The Essential Report Archive Read the latest report

  • Jul, 2012

    , , , ,

    The Rallying Stock Market–And Why Star Trek Explains It All

    Here is an undisputed truth: All of life can be explained either by The Godfather or Star Trek. Period. Full stop. Which brings me, logically, to the rising Aussie stock market.

    In the Star Trek movie, “The Final Frontier”, there is a moment when “God”, all-knowing and apparently benevolent, asks to be transported from the planet’s surface on a starship. To which Captain Kirk, clearing his throat, interrupts and asks, “What does God need with a starship?” That simple question exposes “God” as a fraud–no God needs a starship as his or her wheels to skip around the universe–and, well, Kirk’s question pisses off “God” who quickly turns malevolent…but I digress…

    The point is: the stock market’s rise is a fraud, or, at best, a very bad yardstick to ask a better question we ought to want to know–how are most of the people doing? Of course, transcribers of press releases (formerly known as “journalists”) in the business press don’t ask those questions. They just revel and rejoice in the stock market going up, up, up

    Shares back in rally mode

    The Australian sharemarket has closed higher as local investors took heart from better-than-expected economic data out of the US and an improved outlook for the troubled eurozone.

    The benchmark S&P/ASX200 index was up 45.0 points, or 1.1 per cent, at 4172.2 points, while the broader All Ordinaries index had lifted 47.4 points, or 1.1 per cent, to 4213.8 points.

    CMC Markets senior trader Tim Waterer said the Australian market had followed a positive lead from markets in the United States.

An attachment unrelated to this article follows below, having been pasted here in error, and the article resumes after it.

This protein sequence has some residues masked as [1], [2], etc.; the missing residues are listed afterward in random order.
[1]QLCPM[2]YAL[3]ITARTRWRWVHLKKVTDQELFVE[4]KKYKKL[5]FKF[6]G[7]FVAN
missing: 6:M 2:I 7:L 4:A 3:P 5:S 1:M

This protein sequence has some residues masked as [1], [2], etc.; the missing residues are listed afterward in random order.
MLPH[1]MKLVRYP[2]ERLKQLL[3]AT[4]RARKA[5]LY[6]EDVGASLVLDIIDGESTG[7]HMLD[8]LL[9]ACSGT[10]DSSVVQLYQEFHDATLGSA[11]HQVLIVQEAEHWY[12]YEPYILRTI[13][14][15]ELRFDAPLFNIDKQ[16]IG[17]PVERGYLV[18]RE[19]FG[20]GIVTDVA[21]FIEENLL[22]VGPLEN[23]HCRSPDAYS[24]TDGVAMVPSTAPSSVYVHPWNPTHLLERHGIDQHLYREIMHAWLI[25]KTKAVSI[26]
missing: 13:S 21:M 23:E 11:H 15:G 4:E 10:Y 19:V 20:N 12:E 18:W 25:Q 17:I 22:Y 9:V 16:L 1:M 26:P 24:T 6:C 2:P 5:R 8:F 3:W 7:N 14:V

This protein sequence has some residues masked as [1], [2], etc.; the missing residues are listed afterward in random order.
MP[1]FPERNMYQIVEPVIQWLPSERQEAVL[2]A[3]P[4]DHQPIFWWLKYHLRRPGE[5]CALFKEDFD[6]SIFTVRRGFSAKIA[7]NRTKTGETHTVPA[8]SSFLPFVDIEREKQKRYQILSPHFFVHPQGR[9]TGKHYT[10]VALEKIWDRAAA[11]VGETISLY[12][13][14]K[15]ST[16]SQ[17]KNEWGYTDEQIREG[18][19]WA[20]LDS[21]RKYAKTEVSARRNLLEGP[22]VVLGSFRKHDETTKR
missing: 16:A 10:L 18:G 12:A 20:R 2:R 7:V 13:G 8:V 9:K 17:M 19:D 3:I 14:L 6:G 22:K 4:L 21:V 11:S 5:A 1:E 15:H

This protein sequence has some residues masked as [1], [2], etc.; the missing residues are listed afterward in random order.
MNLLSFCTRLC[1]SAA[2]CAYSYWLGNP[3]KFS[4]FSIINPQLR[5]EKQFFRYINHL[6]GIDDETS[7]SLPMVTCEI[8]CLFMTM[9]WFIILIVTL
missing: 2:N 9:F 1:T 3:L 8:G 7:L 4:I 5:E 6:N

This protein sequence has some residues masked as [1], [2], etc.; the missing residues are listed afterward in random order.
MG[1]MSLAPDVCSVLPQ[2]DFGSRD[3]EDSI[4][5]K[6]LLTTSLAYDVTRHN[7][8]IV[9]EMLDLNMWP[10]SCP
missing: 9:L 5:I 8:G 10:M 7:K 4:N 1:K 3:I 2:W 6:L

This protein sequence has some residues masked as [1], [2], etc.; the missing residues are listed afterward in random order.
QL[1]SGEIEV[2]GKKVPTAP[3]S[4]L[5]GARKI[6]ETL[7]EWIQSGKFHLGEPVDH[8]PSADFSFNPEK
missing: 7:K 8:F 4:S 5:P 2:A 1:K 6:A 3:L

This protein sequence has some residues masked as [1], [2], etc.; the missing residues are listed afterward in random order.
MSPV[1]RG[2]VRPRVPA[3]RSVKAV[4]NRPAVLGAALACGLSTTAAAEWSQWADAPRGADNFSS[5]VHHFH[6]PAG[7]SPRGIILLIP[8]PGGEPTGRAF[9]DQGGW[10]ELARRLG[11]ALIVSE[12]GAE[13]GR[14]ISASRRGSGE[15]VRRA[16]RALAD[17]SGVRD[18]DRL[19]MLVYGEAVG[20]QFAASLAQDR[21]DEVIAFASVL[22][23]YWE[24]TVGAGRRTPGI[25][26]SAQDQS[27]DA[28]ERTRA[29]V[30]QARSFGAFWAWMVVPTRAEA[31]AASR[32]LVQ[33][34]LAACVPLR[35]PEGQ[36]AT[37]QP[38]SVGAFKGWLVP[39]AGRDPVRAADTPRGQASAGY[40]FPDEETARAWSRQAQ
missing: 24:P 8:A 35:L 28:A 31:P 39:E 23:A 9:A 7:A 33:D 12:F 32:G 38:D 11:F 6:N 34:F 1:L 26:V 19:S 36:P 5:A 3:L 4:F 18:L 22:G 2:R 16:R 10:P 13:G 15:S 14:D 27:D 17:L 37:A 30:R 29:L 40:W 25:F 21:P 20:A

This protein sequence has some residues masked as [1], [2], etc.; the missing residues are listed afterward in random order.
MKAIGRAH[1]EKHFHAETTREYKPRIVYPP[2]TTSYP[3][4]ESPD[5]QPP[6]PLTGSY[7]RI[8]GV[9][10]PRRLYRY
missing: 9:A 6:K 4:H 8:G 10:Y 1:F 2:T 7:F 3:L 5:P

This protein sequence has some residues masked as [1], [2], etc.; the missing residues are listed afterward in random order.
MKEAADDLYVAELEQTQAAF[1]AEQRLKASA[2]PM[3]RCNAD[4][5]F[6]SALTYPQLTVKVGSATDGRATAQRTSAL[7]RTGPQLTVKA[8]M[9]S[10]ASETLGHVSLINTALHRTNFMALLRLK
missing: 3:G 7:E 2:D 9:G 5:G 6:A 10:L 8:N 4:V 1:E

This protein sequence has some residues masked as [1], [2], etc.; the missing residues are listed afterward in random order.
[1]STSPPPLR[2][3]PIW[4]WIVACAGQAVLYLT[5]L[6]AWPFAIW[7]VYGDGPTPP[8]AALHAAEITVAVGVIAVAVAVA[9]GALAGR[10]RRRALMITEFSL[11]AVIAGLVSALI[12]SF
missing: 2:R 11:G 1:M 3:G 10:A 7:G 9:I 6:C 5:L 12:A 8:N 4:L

Yes, if you are retiring today, then, your Super is looking a bit better–until the next financial crisis hits…But, there is a reason people feel uneasy about the future. If you’re finding it hard to pay the rent, or make ends meet, a soaring stock market is really a false God–and, in many cases, a higher market is driven by a bunch of gamblers gaming the system (more on that down the road).

    How many times have the transcribers of press releases (formerly known as “journalists”) in the business press reached orgasmic rhetorical heights–anyone remember the predictions of the Dow Jones reaching 30,000? I do–only to write the very next week in sour, deep disappointment when the market comes plunging back to earth because, surprise, bankers didn’t bother counting all the bad mortgages they had on the books. Oooooppppssss!

    Because, like Star Trek, a lot of the stock market is fantasy. It’s built on a house of cards of psychology, not reality.

    And, reality, in the lives of most people, is what they see in their paycheck and in their bank balances. And what’s left at the end of the month when the bills come due.

    At the very least, we should demand that every report about stock market gains or other business-driven data includes what the Australian Council of Trades Unions points out: that 40 percent of Australians are in insecure work. Because long after the stock market bursts or flies higher, and long after Gina and the other mining robber barons each pocket an extra billion dollars while whinging about paying just a smidgen more in taxes, and long after the Empty Suit leader of the Coalition exhausts his fear campaign over carbon pricing–long after all that millions of people still won’t be employed in jobs with secure futures.

    Or, as Captain Kirk might say, the Prime Directive (if you have to ask, Google it) in a decent society should always be guaranteeing prosperity for all, not capital gains for the few people lucky enough to be riding the wave when the market soars.